Small-Cap Value ETFs Show Again Why They Are Darlings Of The Market

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Small value stocks can often trip up investors. It takes skill to unearth the gems that can be bought cheap and sold eventually for a fat profit. Hoped-for darlings can turn to duds. But in a diversified ETF wrapper, it's a very different story.

Small-cap value ETFs shone through the political and market tumult of November as they kept up their hot pace of 2016. They have also turned in attractive returns over the long haul.

IShares S&P Small-Cap 600 Value ( IJS ) jumped 13.3% in November to take its year-to-date gains to roughly 27%.

By comparison, the large-cap iShares Core S&P 500 ( IVV ) gained around 4% and 9.4% over those respective periods. And it lags IJS in performance over the past five, 10 and 15 years.

The sting in the tail with small value is higher volatility and bouts of underperformance - as 2015 unpleasantly reminded investors.

Why have investors gravitated toward small companies this year?

"In part, U.S. small caps may have benefited from the relatively strong U.S. economy," analysts at FTSE Russell wrote in a report titled "Small Cap Perspectives" and released in September. They proceeded to describe the United States as "the least dirty shirt" for investors looking at all the economies around the globe for the best growth prospects.

"That can disproportionately boost small caps because these companies tend to generate the majority of their revenue from domestic business," they added. "Large caps tend to have more multinational revenue, tied to the health of overseas economies. We have also seen the dollar strengthen, especially since Brexit, which negatively impacts the export business of any U.S. company, but those with the most export dependence tend to skew toward larger cap."

The postelection scenario, with a bright outlook for strong equity markets with rising rates , has contributed to small-cap ETFs' most recent rally.

Here's a look inside November's three best-performing U.S. diversified equity ETFs, all holding hold small-cap stocks and value stocks.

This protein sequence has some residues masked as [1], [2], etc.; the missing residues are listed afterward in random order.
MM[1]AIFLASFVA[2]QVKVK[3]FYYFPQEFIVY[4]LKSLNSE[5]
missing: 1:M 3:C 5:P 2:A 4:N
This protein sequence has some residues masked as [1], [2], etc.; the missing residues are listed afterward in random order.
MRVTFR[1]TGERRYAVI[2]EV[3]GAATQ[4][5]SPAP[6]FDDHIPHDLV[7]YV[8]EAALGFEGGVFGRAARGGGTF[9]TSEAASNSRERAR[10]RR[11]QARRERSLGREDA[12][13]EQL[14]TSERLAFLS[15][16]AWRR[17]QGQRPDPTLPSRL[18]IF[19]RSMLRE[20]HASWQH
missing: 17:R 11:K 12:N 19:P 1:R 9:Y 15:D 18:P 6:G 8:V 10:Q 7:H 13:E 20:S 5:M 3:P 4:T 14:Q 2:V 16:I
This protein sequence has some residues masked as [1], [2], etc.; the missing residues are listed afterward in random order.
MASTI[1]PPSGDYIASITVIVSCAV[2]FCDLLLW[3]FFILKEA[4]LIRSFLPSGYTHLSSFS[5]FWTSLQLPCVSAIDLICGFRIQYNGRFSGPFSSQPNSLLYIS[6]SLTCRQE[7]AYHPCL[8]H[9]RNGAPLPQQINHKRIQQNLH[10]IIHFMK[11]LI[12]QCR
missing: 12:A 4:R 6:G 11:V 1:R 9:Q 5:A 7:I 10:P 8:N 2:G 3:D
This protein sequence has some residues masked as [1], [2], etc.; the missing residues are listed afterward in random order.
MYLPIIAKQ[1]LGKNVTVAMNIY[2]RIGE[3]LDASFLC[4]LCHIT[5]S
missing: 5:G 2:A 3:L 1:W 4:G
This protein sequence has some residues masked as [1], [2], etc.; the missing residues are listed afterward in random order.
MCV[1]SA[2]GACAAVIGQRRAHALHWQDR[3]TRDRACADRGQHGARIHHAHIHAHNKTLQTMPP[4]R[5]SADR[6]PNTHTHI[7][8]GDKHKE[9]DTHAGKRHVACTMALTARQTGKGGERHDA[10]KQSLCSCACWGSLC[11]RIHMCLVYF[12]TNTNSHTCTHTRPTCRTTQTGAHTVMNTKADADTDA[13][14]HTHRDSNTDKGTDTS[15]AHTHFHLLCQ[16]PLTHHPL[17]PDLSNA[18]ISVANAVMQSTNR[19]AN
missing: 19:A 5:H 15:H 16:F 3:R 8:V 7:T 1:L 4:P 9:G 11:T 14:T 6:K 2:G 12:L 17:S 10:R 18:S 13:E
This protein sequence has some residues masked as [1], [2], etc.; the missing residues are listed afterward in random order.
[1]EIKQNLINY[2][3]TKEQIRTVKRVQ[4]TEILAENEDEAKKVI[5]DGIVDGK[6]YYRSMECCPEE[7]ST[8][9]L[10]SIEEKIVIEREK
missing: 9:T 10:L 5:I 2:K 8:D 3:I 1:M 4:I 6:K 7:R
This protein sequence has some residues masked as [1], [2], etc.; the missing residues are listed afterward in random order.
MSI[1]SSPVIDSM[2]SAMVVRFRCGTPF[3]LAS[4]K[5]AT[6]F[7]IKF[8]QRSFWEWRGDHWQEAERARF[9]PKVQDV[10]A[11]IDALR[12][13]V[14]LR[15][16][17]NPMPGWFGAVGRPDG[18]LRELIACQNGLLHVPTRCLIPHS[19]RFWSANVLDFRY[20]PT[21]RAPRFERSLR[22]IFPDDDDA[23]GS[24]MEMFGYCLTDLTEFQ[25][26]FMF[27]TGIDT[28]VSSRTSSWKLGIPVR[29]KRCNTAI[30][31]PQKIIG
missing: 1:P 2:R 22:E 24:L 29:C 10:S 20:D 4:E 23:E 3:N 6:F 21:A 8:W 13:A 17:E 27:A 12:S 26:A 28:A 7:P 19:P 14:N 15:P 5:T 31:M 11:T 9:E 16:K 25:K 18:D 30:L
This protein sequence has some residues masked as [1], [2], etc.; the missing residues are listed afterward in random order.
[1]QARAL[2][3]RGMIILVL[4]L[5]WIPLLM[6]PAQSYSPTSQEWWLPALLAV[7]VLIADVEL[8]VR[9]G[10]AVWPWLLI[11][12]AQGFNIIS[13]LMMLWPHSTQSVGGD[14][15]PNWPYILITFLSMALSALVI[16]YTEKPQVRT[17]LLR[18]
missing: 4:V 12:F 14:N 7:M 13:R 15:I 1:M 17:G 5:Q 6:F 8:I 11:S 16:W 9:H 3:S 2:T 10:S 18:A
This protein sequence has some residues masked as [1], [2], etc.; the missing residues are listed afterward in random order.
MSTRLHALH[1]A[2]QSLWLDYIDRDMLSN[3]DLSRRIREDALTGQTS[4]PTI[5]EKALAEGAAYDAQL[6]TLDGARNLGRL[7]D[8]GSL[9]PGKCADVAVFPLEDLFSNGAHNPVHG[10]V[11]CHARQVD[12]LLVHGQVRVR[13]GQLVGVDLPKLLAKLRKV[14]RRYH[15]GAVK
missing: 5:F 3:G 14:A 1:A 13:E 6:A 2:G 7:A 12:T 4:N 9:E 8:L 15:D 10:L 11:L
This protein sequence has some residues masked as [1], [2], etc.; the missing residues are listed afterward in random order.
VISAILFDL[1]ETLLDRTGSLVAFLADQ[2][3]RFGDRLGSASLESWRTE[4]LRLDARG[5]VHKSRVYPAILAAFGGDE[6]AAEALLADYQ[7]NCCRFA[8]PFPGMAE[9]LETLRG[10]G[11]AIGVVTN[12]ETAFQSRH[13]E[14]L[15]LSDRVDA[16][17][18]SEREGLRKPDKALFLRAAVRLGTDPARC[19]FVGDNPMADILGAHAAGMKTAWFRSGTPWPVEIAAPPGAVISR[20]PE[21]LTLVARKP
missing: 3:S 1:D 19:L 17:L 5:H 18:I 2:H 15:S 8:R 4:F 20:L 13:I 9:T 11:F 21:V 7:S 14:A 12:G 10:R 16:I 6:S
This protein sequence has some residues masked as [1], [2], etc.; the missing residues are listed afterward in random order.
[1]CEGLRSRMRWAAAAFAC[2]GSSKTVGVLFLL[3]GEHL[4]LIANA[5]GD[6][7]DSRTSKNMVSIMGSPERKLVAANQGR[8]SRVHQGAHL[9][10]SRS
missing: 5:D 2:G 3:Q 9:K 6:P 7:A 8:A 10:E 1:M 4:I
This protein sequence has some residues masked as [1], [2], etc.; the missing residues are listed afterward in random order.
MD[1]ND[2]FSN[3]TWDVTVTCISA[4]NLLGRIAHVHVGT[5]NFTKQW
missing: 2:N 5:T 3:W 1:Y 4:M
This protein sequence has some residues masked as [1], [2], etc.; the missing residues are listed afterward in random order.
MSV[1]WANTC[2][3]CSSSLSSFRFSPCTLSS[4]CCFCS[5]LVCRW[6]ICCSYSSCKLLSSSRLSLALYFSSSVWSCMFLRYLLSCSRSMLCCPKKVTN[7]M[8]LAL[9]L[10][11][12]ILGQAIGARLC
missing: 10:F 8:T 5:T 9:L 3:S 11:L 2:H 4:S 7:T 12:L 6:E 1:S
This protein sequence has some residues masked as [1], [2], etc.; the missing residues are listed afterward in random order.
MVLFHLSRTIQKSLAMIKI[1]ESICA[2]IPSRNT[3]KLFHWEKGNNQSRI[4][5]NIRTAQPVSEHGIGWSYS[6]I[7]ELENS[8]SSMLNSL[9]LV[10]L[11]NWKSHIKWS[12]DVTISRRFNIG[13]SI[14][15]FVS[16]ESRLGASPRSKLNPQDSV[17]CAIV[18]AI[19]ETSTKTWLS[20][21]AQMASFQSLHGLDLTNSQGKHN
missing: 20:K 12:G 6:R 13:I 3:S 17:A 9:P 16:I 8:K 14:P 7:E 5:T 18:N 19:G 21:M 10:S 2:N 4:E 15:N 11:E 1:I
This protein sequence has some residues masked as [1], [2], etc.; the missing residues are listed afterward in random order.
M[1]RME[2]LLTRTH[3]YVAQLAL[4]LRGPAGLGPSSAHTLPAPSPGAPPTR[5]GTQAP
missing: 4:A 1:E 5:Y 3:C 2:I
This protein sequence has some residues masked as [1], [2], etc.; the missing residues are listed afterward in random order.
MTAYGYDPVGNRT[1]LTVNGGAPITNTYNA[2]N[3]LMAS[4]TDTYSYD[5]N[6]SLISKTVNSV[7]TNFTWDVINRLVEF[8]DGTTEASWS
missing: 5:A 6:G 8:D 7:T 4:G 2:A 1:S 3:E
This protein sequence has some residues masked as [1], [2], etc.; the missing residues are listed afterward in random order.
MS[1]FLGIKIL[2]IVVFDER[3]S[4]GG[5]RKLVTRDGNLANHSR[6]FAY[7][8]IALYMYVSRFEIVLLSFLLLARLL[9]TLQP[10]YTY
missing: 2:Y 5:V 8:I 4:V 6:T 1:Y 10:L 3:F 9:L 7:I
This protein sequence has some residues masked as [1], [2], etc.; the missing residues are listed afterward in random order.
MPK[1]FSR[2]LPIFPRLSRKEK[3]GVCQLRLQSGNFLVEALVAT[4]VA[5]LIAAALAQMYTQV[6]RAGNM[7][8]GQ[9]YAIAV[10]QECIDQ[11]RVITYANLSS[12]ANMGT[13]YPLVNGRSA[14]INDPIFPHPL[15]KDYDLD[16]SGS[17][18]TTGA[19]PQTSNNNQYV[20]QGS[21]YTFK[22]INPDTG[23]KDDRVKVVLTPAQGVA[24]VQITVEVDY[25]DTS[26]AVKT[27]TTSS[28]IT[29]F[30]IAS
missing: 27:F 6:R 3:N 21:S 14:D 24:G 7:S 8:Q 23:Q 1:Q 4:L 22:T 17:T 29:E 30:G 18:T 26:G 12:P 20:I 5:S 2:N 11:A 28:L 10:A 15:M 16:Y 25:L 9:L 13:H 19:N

• IShares S&P Small-Cap 600 Value ( IJS ) invests $4.44 billion in assets across 456 stocks.

Top stock holdings include chemical maker Chemours ( CC ), Wintrust Financial ( WTFC ) and UMBFinancial ( UMBF ).

IJS has hefty stakes in economically sensitive sectors such as industrials, financial services and technology, which are seen to benefit as President-elect Donald Trump takes office.

The fund has a 0.25% expense ratio.

The underlying index weeds out companies in serious financial trouble, notes Morningstar analyst Alex Bryan. But it has considerable holdings overlap with its growth counterpart, tracked by iShares S&P Small-Cap Growth (IJT).

S&P uses three metrics - price-to-book, price-to-sales and price-to-earnings - to determine value. The index is rebalanced annually in December.

  • SPDR S&P Small-Cap 600 Value (SLYV) tracks the same index as IJS for a more palatable 0.15% expense ratio.

It is a smaller fund, with $734.3 million in assets. It has seen $182.8 million in net inflow in 2016 through November vs. $321.2 million for its iShares rival.

The performances of the two funds are virtually identical over both the short and long terms.

  • IShares Russell 2000 Value (IWN) leads this pack in size with assets of $8.07 billion.

It has a similar skew toward cyclical and economically sensitive sectors, but almost double the allocation to financials, at a 30% weighting.

Its 1,350 stock holdings make it a far more diversified ETF.

Top stocks include Webster Financial (WBS), Prosperity BancShares (PB) and fracking company RSP Permian (RSPP).

The underlying index of this ETF shows holdings overlap with its growth counterpart too, according to Bryan.

IJS charged 13.2% higher in November and is up 26.8% year to date. Investors poured $743.1 million into the ETF in November.

For the strongest exposure to small-cap value stocks, or the cheapest, investors have to look elsewhere.

Guggenheim S&P SmallCap 600 Pure Value (RZV) is a more aggressive play on this equity style. It distills the S&P Small Cap 600 index to 149 stocks for a relatively high 0.35% expense ratio.

Vanguard Small-Cap Value (VBR) is the largest ETF in this group at $9.32 billion in assets. It comes with the lowest expense ratio - 0.08%.

It rose on the stock market today and set a record high of 119.35 on Nov. 28.


How To Play Small-Cap ETFs In Strong Equity Markets With Rising Rates

The views and opinions expressed herein are the views and opinions of the author and do not necessarily reflect those of Nasdaq, Inc.

The views and opinions expressed herein are the views and opinions of the author and do not necessarily reflect those of Nasdaq, Inc.

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